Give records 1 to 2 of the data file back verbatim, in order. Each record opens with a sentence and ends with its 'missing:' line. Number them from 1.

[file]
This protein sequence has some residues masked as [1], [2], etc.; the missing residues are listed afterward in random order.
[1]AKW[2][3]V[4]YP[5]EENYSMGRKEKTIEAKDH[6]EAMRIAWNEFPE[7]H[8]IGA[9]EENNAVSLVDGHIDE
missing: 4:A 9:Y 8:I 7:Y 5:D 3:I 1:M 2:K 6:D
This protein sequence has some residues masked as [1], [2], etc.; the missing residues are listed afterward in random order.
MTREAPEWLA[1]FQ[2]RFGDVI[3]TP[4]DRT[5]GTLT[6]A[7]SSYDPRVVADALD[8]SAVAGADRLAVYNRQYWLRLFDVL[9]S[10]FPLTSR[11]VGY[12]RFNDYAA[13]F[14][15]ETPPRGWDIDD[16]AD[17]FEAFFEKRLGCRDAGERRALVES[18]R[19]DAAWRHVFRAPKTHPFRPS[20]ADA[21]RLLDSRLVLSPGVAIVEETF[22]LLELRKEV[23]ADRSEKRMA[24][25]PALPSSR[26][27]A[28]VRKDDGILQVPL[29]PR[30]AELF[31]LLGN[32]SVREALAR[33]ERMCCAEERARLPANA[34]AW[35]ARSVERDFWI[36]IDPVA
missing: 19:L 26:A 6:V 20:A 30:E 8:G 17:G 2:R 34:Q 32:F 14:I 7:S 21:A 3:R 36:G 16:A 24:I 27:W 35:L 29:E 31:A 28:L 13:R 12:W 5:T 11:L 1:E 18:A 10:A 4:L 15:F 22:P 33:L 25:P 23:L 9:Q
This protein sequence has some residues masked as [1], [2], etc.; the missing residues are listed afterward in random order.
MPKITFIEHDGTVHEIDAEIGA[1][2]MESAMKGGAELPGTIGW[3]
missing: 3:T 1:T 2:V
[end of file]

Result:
This protein sequence has some residues masked as [1], [2], etc.; the missing residues are listed afterward in random order.
[1]AKW[2][3]V[4]YP[5]EENYSMGRKEKTIEAKDH[6]EAMRIAWNEFPE[7]H[8]IGA[9]EENNAVSLVDGHIDE
missing: 4:A 9:Y 8:I 7:Y 5:D 3:I 1:M 2:K 6:D
This protein sequence has some residues masked as [1], [2], etc.; the missing residues are listed afterward in random order.
MTREAPEWLA[1]FQ[2]RFGDVI[3]TP[4]DRT[5]GTLT[6]A[7]SSYDPRVVADALD[8]SAVAGADRLAVYNRQYWLRLFDVL[9]S[10]FPLTSR[11]VGY[12]RFNDYAA[13]F[14][15]ETPPRGWDIDD[16]AD[17]FEAFFEKRLGCRDAGERRALVES[18]R[19]DAAWRHVFRAPKTHPFRPS[20]ADA[21]RLLDSRLVLSPGVAIVEETF[22]LLELRKEV[23]ADRSEKRMA[24][25]PALPSSR[26][27]A[28]VRKDDGILQVPL[29]PR[30]AELF[31]LLGN[32]SVREALAR[33]ERMCCAEERARLPANA[34]AW[35]ARSVERDFWI[36]IDPVA
missing: 19:L 26:A 6:V 20:A 30:E 8:G 17:G 2:R 34:Q 32:F 14:I 7:S 21:A 3:R 36:G 16:A 24:I 27:W 35:L 29:E 31:A 28:L 13:R 12:W 5:T 11:L 1:E 18:A 10:A 4:L 15:F 22:P 33:L 25:P 23:L 9:Q